Thursday, May 10, 2018


Voices of:  Christine Marie Cabanos     Michael Sinterniklaas    Stephanie Sheh    Brandon Engman

     This Japanese animated fantasy film from Masaaki Yuasa seems more oriented toward adults than children.  The story is about a community’s lore about and apprehension toward a group of “Merfolk” who live under the sea.  There are tales of how they have kidnapped people in Hinashi and are the cause of all sorts of mysterious events.  A grandfather strongly admonishes Kai Sinterniklaas), his grandson, to stay away from the sea and not play music nearby (the music causes the Merfolk to emerge).  The trouble is, Kai loves music, and has had an unusual experience of coming face to face with a mermaid, Lu (Cabanos), who will break into dancing anytime she hears music.  He is intrigued, and they soon become friends.
     Kai is a solitary, internalizing boy who says little and doesn’t seem to have any aspirations, although he does upload some of his songs on the internet.  But he has caught the eyes and ears of Yuko (Shah) and Kunio (Engman), his classmates, who need him for their band. Kai has a deep interest in the Merfolk, and although he is averse to joining their band, but when they tell him they practice on an isolated island near where the Merfolk are, that is the hook he needs to relent and join them.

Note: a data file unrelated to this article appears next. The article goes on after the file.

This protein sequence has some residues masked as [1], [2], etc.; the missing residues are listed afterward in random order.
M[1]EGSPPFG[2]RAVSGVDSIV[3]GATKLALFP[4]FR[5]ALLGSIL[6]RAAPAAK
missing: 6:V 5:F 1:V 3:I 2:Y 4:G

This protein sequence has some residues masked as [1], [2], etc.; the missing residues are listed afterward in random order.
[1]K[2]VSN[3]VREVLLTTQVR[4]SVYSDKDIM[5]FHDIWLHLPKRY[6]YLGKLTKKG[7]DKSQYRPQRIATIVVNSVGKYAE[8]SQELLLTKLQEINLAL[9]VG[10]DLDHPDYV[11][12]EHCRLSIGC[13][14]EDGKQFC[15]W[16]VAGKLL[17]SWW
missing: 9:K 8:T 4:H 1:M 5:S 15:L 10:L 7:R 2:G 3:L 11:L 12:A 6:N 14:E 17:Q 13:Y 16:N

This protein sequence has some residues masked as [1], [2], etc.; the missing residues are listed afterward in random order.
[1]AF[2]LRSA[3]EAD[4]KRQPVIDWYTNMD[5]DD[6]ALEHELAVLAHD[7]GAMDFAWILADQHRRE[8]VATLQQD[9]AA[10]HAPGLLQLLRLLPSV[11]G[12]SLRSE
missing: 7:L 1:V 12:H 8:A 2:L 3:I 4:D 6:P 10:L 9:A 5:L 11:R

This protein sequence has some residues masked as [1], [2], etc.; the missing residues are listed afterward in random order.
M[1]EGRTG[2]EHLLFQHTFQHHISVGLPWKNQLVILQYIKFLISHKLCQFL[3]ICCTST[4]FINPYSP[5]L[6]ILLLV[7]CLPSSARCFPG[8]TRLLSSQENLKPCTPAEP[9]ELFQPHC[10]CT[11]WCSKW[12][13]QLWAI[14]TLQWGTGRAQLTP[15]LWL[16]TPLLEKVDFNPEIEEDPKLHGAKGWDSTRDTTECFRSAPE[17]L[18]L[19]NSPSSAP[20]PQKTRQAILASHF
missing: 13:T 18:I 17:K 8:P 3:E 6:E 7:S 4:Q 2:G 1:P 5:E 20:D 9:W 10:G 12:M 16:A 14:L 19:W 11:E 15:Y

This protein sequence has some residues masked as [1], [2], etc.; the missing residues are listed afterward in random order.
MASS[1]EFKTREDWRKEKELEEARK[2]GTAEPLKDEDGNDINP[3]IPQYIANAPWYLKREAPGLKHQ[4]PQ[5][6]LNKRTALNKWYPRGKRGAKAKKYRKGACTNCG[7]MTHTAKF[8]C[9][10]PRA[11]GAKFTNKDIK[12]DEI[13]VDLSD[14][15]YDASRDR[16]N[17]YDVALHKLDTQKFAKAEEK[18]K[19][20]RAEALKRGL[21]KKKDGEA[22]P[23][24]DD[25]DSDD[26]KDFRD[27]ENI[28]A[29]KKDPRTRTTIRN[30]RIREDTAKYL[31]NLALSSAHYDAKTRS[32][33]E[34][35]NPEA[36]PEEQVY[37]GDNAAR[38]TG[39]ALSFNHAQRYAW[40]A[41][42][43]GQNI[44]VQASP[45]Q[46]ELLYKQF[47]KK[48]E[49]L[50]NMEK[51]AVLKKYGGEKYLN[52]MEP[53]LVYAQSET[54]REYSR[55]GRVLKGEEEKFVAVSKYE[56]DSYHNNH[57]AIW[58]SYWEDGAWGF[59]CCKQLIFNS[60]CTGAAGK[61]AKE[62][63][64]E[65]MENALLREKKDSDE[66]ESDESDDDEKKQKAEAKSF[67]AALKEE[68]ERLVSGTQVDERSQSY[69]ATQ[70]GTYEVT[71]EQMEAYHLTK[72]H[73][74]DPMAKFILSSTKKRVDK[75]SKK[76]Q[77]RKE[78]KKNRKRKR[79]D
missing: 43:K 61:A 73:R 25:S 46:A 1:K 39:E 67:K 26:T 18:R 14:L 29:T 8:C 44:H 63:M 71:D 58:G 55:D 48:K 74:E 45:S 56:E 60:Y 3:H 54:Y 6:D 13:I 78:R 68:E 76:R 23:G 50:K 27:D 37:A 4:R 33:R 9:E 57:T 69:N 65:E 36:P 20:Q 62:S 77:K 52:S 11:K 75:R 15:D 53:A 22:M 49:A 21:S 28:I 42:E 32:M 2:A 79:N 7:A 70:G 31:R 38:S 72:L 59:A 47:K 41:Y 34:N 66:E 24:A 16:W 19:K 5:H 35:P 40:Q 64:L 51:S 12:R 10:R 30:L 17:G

The band’s story is interwoven with community events, and they get caught up in a major controversy that resembles our current world with factions supporting and opposing acceptance of another culture.  This aspect is a strong part of the film, especially when it shows how increased fear on both sides escalates the turmoil…and it is the part more meaningful to adults than children.  The film is almost two hours long, which, once again, seems inappropriate for children, the primary audience for animations.  
     The animation itself is beautifully rendered by the Fuji Creative Corporation in Japan and Anime Limited in the UK.  Perhaps it is not up to the artistry of the famous Miyazaki and Ghibli Studio, but it’s eye-catching and pleasing throughout.  Masaaki Yuasa’s direction with his and his co-writers’ storytelling makes this production well worth seeing.  There is a wonderfully humorous and well-composed scene of three characters floating side by side in the water after one of them was sure he would drown.  This is something both children and adults will get.

Animation that delights and surprises in an entertaining story with substantive social issues.

Grade:  B                                    By Donna R. Copeland

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